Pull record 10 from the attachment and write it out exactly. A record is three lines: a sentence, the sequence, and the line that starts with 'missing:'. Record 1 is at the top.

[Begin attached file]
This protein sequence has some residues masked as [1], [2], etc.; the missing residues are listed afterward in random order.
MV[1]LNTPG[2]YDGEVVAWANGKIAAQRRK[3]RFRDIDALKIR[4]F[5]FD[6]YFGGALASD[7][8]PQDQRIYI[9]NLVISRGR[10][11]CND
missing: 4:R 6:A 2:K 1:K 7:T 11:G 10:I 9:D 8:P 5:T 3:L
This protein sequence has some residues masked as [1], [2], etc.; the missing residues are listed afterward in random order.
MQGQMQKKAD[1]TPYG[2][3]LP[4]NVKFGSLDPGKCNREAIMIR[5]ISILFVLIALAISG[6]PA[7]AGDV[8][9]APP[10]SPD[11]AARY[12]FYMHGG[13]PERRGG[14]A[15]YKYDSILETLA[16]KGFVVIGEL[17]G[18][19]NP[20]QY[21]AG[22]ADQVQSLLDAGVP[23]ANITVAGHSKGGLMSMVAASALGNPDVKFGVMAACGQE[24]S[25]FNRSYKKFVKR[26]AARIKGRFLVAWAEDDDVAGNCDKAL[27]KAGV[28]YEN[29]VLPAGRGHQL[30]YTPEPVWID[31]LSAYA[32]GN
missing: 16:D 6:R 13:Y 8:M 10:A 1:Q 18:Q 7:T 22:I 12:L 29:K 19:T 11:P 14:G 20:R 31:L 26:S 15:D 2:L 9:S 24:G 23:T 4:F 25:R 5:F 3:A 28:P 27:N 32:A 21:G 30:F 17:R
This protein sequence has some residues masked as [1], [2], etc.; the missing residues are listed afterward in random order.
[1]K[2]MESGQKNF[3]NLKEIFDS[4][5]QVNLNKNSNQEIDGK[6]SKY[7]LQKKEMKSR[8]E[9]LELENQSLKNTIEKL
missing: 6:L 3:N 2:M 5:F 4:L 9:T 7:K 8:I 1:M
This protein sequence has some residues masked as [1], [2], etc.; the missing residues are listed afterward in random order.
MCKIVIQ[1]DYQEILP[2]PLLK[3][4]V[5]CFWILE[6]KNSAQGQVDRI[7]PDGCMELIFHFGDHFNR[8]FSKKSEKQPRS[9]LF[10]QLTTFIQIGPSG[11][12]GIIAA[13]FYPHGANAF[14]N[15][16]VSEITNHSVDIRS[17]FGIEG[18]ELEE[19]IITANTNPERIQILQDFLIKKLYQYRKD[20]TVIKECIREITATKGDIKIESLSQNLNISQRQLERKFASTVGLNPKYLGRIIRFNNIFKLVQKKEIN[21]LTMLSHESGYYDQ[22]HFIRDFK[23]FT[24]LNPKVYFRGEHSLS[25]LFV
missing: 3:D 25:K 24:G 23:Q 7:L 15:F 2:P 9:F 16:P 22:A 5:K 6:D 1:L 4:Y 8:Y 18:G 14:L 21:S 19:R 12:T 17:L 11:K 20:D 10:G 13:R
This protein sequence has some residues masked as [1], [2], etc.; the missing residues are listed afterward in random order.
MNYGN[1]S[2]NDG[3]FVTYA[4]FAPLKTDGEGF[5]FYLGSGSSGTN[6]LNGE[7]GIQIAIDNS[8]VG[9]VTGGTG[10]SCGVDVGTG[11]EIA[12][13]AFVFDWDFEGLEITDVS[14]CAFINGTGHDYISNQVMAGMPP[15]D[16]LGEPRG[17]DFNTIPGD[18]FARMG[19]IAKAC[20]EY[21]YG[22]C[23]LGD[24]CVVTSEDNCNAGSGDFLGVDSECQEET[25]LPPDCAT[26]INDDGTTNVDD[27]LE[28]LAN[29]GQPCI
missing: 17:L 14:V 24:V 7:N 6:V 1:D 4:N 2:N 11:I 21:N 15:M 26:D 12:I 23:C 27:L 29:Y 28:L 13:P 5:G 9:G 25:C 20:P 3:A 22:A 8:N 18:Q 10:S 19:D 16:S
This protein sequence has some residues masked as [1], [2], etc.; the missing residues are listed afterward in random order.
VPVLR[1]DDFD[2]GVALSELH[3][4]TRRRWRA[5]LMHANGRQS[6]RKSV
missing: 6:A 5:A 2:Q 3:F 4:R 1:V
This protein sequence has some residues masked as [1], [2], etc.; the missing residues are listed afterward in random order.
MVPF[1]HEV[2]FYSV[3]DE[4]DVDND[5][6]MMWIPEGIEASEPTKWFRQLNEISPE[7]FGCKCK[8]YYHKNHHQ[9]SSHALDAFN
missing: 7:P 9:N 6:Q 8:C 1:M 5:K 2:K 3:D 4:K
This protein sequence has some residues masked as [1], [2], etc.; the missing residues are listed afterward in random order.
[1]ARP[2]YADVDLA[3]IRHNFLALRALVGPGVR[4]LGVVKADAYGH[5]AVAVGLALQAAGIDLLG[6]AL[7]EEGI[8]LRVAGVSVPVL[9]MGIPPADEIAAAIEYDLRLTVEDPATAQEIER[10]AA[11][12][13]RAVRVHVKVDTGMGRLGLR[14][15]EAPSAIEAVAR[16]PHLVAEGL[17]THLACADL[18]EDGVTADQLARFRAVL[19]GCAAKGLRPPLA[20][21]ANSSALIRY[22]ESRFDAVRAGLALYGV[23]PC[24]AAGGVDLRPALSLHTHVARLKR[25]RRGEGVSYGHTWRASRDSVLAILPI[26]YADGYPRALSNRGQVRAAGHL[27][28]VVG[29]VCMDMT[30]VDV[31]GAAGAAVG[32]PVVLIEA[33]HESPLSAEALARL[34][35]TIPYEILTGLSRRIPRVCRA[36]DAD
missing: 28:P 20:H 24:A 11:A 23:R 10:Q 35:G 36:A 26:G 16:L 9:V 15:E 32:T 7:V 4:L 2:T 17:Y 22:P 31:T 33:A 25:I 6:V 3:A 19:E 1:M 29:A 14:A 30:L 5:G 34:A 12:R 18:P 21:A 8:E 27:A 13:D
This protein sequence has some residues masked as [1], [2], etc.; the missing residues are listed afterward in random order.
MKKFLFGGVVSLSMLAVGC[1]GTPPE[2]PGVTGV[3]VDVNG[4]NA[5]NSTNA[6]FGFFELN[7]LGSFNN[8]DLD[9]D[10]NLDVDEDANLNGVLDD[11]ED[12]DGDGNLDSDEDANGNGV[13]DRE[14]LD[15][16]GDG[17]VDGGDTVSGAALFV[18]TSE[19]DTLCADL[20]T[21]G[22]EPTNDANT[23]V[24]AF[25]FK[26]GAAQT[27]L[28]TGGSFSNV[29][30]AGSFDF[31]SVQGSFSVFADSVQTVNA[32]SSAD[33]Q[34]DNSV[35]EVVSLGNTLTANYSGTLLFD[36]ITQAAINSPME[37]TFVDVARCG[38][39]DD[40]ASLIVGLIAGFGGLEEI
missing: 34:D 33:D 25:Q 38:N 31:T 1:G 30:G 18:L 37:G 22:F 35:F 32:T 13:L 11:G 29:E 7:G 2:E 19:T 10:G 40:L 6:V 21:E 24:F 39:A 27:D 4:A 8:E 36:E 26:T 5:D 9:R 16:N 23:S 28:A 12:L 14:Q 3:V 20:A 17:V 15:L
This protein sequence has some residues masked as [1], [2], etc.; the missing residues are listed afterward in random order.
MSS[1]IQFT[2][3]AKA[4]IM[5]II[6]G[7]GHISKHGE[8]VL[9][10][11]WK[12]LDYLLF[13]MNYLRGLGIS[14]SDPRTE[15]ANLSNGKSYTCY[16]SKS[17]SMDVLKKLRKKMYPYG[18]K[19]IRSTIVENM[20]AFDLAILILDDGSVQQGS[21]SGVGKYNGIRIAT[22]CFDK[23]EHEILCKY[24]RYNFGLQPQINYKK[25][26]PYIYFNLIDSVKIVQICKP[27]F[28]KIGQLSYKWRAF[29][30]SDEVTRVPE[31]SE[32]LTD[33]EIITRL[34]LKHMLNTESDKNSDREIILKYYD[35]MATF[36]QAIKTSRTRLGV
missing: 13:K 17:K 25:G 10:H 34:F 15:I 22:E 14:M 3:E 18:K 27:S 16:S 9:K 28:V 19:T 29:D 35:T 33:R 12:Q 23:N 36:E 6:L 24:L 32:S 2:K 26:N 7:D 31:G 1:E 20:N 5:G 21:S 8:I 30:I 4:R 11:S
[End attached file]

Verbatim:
This protein sequence has some residues masked as [1], [2], etc.; the missing residues are listed afterward in random order.
MSS[1]IQFT[2][3]AKA[4]IM[5]II[6]G[7]GHISKHGE[8]VL[9][10][11]WK[12]LDYLLF[13]MNYLRGLGIS[14]SDPRTE[15]ANLSNGKSYTCY[16]SKS[17]SMDVLKKLRKKMYPYG[18]K[19]IRSTIVENM[20]AFDLAILILDDGSVQQGS[21]SGVGKYNGIRIAT[22]CFDK[23]EHEILCKY[24]RYNFGLQPQINYKK[25][26]PYIYFNLIDSVKIVQICKP[27]F[28]KIGQLSYKWRAF[29][30]SDEVTRVPE[31]SE[32]LTD[33]EIITRL[34]LKHMLNTESDKNSDREIILKYYD[35]MATF[36]QAIKTSRTRLGV
missing: 13:K 17:K 25:G 10:H 34:F 15:I 22:E 14:M 3:E 18:K 27:S 16:S 9:K 28:V 19:T 29:D 35:T 33:R 12:Q 23:N 36:E 6:L 24:L 32:S 2:K 26:N 7:D 31:G 1:E 20:N 5:G 21:S 8:I 30:I 4:R 11:S